General Motors Co is considering signing longer-term supply contracts in the future or partnering with chip and wafer suppliers to mitigate the impact of global semiconductor shortages, the automaker’s chief financial officer said on Wednesday.
“Whether we’re working with foundries to make longer term commitments or we’re trying to work with people, we look at every aspect of the supply chain to really make sure something of this magnitude doesn’t happen again to chips. “, Said Paul Jacobson at a conference of the Deutsche Bank.
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The global chip shortage has forced GM and other automakers to shut down plants, but the Detroit-based company has largely managed to protect production of its top-performing models. GM has said the shortage could reduce this year’s profits by $ 1.5 billion to $ 2 billion, but has recently resumed production at some shut down plants.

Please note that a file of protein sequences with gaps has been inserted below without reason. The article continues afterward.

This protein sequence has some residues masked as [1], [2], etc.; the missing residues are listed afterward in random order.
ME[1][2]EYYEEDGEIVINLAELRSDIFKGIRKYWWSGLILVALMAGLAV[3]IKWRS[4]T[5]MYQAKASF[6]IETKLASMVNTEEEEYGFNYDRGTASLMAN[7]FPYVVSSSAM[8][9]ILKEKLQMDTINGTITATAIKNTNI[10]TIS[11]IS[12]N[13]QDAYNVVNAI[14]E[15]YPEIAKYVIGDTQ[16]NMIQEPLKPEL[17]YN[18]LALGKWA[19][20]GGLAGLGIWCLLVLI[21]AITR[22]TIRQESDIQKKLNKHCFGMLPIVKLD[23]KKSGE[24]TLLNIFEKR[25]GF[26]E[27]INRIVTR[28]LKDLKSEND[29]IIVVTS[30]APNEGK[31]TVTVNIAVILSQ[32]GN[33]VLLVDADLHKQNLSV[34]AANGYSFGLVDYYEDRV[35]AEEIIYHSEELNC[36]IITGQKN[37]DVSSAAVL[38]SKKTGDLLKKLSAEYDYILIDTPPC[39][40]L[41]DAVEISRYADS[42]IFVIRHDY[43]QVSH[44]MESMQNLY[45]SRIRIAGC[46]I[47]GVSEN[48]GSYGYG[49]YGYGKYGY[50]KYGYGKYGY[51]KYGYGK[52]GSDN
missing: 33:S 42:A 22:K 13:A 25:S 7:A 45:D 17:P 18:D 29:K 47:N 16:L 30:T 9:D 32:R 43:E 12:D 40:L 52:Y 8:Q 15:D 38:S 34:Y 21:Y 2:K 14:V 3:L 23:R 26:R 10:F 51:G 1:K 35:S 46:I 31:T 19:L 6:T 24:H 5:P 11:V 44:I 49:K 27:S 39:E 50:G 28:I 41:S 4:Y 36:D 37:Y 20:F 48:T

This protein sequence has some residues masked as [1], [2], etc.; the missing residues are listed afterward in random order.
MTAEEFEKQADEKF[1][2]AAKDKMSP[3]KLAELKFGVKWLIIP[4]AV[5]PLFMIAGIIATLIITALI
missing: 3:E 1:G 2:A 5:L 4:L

The shortage will cost global automakers $ 110 billion in lost sales this year and cut production by 3.9 million vehicles, consulting firm AlixPartners said.
That had led automakers to rethink how their supply chain works for critical parts like chips.
Germany’s Volkswagen AG said it was speaking to chipmakers about securing supplies over the long term, and an unnamed manager previously told Reuters the automaker is considering buying directly from manufacturers rather than working through others.
Jim Farley, chief executive of Ford Motor Co, said last month that the No. 2 US automaker is redesigning parts to use more accessible chips and consider other strategies, including building a buffer supply of chips or working directly with them Foundries that make the wafers used in semiconductors.
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